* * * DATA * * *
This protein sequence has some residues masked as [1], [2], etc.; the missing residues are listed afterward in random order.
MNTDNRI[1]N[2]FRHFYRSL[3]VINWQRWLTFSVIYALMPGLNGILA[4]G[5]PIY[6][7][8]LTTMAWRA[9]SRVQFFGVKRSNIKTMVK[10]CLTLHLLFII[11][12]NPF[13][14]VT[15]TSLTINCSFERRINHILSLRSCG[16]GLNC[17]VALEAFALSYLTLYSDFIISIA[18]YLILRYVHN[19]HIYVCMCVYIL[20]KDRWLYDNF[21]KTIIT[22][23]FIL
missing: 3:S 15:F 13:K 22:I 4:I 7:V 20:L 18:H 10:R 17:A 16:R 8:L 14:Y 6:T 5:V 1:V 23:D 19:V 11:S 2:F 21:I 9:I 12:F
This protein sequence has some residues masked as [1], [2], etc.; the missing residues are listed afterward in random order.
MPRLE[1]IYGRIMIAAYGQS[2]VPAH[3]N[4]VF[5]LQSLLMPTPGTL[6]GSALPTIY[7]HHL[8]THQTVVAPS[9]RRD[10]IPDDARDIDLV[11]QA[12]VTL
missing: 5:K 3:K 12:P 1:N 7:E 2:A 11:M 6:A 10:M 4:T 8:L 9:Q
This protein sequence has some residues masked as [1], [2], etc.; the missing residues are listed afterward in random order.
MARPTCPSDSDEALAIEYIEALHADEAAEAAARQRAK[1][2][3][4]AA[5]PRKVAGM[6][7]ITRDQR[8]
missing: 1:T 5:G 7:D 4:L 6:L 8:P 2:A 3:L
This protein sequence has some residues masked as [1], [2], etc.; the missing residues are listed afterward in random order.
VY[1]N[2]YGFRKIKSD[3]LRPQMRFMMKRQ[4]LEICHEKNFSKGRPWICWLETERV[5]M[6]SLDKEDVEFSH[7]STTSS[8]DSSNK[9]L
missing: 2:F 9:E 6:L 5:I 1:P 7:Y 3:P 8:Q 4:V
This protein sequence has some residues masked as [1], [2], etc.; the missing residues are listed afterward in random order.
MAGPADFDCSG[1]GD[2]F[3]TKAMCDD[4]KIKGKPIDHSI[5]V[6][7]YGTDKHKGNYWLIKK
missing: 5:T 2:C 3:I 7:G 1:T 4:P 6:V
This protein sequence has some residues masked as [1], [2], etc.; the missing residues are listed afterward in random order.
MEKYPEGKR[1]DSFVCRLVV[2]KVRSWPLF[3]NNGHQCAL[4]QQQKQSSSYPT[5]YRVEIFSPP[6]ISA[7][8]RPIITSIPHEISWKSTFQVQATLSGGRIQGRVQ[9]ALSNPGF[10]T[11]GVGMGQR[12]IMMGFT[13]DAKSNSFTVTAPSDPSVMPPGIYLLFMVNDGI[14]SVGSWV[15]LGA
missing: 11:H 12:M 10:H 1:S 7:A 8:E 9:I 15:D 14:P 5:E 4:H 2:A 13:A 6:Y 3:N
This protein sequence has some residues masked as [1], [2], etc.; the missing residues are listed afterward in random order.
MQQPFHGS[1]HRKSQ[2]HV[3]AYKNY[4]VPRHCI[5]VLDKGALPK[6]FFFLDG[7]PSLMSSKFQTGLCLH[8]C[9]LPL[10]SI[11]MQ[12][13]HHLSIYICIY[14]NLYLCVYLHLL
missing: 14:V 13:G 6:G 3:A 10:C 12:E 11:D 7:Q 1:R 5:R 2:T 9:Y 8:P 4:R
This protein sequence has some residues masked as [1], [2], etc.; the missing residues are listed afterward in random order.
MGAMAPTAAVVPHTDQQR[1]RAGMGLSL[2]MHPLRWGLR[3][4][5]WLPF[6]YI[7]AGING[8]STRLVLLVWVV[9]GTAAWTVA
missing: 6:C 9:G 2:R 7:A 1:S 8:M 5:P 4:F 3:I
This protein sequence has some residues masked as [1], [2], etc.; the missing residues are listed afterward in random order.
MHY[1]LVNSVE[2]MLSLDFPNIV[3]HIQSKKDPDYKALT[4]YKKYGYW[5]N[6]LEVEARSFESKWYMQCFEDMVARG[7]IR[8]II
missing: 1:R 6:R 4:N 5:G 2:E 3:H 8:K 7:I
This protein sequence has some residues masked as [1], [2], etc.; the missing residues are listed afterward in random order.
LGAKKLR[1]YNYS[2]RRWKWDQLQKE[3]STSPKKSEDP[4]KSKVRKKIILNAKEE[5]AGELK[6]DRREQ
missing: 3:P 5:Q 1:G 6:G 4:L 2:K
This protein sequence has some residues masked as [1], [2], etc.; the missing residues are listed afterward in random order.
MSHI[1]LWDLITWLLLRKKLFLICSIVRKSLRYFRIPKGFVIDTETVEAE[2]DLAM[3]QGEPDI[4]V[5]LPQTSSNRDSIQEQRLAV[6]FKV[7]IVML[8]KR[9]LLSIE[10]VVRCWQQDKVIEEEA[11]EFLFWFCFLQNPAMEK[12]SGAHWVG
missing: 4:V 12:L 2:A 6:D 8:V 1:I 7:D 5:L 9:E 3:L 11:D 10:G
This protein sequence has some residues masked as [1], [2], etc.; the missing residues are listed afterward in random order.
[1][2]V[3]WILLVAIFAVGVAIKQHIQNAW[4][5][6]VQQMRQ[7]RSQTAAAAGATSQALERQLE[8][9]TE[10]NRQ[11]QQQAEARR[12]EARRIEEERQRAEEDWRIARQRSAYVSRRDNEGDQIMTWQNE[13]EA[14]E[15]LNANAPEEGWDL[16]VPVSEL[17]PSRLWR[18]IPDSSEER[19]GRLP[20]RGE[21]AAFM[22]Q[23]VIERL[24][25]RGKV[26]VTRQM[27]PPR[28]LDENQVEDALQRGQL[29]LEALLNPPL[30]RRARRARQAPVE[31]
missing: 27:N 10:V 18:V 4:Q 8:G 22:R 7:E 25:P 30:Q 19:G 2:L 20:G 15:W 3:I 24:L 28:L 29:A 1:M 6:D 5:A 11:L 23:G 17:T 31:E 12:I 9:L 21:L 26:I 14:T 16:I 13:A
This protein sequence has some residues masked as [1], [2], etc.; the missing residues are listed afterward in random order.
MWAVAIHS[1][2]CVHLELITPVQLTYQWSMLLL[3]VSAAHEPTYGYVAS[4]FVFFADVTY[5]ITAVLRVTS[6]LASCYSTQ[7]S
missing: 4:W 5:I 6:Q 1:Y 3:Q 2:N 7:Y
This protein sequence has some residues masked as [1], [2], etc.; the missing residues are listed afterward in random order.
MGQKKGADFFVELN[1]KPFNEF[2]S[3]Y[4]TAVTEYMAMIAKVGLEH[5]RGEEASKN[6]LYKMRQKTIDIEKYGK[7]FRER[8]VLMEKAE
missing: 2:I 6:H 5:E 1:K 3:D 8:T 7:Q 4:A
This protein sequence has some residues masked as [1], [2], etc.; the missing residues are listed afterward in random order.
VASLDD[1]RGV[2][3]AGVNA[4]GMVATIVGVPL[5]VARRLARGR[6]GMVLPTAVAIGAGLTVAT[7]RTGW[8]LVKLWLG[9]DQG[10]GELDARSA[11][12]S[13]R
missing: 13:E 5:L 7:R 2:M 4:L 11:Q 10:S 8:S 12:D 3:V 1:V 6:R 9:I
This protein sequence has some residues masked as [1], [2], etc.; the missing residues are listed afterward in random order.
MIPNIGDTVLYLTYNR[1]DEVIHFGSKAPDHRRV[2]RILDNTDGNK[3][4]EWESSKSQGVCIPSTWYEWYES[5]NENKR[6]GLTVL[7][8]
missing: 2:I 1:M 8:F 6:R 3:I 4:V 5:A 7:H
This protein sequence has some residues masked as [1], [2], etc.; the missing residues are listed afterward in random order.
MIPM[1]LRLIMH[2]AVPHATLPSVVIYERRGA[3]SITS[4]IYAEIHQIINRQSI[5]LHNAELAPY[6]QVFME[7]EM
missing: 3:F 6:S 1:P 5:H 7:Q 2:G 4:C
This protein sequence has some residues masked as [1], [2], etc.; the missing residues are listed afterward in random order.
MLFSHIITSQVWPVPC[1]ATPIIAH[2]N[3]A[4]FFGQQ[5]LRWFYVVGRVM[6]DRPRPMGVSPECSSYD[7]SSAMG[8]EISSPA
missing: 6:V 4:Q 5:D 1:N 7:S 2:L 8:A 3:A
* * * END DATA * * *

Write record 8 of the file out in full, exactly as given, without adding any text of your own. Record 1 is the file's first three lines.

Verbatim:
This protein sequence has some residues masked as [1], [2], etc.; the missing residues are listed afterward in random order.
MGAMAPTAAVVPHTDQQR[1]RAGMGLSL[2]MHPLRWGLR[3][4][5]WLPF[6]YI[7]AGING[8]STRLVLLVWVV[9]GTAAWTVA
missing: 6:C 9:G 2:R 7:A 1:S 8:M 5:P 4:F 3:I